Matthew W. Stirling, Jr. Professor of History and Social Policy
The 2012 election campaign—for Congress as well as the presidency—promises to be bitterly fought, even nasty. Leaders of both major parties, and their core constituents, believe that the stakes are exceptionally high; neither party has much trust in the goodwill or good intentions of the other; and, thanks in part to the Supreme Court, money will be flowing in torrents, some of it from undisclosed sources and much of it available for negative campaigning.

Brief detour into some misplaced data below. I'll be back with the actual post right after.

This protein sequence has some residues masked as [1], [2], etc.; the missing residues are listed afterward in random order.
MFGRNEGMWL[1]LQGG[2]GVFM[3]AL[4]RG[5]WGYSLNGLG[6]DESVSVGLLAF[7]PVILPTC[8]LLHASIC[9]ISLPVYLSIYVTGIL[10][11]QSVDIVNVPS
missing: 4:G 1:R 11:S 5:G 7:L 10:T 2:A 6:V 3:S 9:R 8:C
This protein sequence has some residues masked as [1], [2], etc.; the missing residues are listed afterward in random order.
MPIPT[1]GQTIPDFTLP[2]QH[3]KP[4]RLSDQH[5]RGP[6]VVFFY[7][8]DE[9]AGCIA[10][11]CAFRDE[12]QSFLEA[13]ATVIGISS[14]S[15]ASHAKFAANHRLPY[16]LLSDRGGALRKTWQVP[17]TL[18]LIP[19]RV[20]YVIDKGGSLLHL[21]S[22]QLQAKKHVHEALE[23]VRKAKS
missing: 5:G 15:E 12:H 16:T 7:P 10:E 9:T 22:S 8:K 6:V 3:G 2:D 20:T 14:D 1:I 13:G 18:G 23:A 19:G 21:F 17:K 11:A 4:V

This also promises to be a close election—which is why a great deal of attention is being paid to an array of recently passed, and pending, state laws that could prevent hundreds of thousands, perhaps millions, of eligible voters from casting ballots.
Keyssar, Alexander. "Voter Suppression Returns." Harvard Magazine. July 1, 2012.